miR-222 KIT, BLVRA, CRKL Inhibits erythropoiesis; upregulated in acute lymphoblastic leukemia patients 
miR-223 LMO2 Inhibits erythropoiesis; downregulated in acute lymphoblastic leukemia patients 
miR-24 ALK4 Promotes terminal differentiation; upregulated in CBF leukemia samples 
miR-326 EKLF Inhibits HbF synthesis; downregulated in acute lymphoblastic leukemia patients 
miR-451 YWHAZ, GATA-2, RAB14, GATA-1, COX10, c-MYC, CAP1 Inhibits the nuclear accumulation and mitochondrial respiration of FOXO3; induces γ-globin gene expression; maintains normal enucleation in erythropoiesis; downregulated in acute lymphoblastic leukemia patients 
miR-4732-3p SMAD2, SMAD4 Promotes cell proliferation during the process of differentiation of erythroid cells 
miR-486-5p FOXO1, PTEN, ANK1 Controls hematopoietic cell growth and survival 
miR-669m AKAP7, SLC22A4, XK Inhibits terminal erythroid differentiation 
miR-9 FOXO3 Blocks erythroid progenitor differentiation; upregulated in acute lymphoblastic leukemia patients 
miR-96 ORF of γ-globin Inhibits γ-globin expression 
Fig. 2.

Schematic illustration of the erythropoiesis. The gradual differentiation of the erythroid cells initially takes place in the bone marrow, from the proerythroblast stage onward within erythroblastic islands. Terminal maturation occurs within the blood circulation. While erythropoiesis is initially EPO independent, EPO dependence increases during erythroid development and gradually turns into an iron-dependence. Onset of blood group expression varies considerably between the blood group systems, suggesting specific functions of the different antigens during erythropoiesis (created with BioRender.com).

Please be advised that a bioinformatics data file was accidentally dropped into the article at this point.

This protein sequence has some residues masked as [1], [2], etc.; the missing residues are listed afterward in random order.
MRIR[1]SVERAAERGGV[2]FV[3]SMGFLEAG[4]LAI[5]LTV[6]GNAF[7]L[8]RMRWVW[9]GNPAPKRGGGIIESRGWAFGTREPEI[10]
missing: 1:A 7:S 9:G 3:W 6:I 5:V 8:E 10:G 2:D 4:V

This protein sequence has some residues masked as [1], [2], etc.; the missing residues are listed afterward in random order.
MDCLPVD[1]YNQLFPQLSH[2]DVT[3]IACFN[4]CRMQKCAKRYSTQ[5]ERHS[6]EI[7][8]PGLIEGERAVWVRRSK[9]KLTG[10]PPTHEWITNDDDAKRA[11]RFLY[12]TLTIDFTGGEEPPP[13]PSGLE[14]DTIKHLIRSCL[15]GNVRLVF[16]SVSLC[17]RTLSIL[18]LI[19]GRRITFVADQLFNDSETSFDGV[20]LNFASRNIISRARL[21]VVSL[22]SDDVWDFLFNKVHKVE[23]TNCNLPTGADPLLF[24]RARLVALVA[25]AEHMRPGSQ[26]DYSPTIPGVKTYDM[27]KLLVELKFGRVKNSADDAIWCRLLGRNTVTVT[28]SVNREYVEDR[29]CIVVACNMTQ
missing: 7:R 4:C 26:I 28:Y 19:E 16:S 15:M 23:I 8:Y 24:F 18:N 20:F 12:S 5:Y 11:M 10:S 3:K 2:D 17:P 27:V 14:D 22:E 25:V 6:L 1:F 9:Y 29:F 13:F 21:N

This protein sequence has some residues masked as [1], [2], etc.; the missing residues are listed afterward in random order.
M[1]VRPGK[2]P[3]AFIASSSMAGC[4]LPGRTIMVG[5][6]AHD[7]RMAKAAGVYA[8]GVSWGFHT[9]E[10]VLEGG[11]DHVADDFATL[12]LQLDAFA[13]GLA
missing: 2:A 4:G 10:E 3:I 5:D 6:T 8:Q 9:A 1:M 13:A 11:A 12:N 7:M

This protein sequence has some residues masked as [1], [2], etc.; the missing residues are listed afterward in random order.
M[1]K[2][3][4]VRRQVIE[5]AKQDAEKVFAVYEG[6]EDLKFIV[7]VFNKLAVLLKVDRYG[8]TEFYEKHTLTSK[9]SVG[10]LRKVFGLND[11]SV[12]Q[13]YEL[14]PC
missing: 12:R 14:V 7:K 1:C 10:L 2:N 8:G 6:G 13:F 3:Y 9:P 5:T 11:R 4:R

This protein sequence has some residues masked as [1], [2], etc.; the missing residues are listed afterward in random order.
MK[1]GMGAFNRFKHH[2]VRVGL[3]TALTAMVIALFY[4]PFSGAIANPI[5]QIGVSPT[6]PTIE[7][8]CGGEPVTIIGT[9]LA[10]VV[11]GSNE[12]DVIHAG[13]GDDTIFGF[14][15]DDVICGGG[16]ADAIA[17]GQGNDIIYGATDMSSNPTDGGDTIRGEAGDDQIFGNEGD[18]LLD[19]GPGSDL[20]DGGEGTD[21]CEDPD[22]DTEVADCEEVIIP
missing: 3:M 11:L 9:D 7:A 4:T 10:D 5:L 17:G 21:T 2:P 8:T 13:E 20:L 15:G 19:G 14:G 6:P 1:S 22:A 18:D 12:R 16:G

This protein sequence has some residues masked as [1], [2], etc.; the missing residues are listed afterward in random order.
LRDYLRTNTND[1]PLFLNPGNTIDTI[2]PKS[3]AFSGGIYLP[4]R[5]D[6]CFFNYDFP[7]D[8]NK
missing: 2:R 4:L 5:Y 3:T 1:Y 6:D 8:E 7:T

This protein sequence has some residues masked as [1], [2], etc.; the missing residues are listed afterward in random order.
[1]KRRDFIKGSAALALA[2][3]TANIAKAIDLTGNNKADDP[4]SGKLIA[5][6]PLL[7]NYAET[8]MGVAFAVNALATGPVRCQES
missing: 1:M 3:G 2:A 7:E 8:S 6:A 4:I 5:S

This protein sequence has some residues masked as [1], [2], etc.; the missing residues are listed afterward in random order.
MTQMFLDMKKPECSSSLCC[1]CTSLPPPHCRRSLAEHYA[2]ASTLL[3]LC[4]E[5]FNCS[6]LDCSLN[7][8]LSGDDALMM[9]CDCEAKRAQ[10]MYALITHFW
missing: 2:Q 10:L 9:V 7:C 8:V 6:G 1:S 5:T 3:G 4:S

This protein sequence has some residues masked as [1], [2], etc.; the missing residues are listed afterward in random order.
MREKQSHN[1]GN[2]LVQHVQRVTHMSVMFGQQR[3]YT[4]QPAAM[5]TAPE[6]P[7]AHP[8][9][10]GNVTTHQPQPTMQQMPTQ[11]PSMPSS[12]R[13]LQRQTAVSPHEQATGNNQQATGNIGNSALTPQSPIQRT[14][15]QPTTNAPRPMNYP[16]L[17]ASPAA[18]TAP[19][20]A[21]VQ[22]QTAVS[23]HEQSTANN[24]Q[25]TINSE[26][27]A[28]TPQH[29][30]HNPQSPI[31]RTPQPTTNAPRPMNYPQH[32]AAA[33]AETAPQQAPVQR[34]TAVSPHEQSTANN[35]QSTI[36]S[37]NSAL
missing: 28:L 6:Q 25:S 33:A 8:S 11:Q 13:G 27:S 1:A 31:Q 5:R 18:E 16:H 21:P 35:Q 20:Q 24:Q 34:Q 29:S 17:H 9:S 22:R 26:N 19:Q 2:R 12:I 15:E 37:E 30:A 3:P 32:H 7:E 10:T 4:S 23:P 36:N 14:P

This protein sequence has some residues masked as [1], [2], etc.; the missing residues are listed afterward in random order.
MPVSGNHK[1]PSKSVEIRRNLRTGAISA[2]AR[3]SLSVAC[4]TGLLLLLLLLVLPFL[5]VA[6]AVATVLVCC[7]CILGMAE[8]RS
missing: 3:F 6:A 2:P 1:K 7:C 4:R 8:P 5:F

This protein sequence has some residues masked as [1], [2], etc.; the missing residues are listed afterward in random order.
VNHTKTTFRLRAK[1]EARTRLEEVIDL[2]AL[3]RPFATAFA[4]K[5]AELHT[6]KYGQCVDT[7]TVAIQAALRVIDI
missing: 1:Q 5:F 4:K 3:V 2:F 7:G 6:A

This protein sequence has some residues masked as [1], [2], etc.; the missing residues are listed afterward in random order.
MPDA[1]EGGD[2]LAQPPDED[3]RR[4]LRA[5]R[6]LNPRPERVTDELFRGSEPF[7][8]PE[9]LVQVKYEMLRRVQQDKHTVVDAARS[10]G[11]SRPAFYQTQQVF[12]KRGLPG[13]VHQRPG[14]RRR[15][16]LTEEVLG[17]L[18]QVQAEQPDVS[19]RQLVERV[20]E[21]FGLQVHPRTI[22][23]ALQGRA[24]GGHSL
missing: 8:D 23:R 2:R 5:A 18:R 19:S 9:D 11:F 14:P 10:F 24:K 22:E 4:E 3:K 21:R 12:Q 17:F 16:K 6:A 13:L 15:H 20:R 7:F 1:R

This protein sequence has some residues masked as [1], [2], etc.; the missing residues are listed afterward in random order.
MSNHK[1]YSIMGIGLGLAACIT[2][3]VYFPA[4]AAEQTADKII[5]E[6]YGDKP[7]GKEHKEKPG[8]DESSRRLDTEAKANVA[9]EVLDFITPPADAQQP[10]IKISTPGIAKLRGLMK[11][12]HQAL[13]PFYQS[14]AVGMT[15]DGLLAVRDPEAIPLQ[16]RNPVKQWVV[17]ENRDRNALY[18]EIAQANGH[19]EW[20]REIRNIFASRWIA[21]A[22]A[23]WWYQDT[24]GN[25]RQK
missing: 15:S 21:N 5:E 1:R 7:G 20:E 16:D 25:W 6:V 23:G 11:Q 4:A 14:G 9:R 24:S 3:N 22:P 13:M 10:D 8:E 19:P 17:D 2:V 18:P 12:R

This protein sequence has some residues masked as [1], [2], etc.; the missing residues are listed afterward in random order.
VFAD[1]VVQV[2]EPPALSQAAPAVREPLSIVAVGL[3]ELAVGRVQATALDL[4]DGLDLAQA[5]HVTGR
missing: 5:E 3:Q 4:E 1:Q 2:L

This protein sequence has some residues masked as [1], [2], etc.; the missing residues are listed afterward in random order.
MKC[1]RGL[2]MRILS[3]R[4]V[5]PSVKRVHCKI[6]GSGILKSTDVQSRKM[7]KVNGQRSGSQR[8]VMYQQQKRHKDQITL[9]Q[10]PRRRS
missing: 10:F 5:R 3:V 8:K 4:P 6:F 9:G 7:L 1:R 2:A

Fig. 2.

Schematic illustration of the erythropoiesis. The gradual differentiation of the erythroid cells initially takes place in the bone marrow, from the proerythroblast stage onward within erythroblastic islands. Terminal maturation occurs within the blood circulation. While erythropoiesis is initially EPO independent, EPO dependence increases during erythroid development and gradually turns into an iron-dependence. Onset of blood group expression varies considerably between the blood group systems, suggesting specific functions of the different antigens during erythropoiesis (created with BioRender.com).

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MiRNAs mainly exert their biological effects by binding to the target genes and suppressing their translation [20]. Contrary to previous assumptions, studies have shown that mature erythrocytes still have thousands of transcripts that can be regulated by miRNAs. A large number of the highly expressed genes encoded proteins that are strongly associated with erythroid differentiation [41].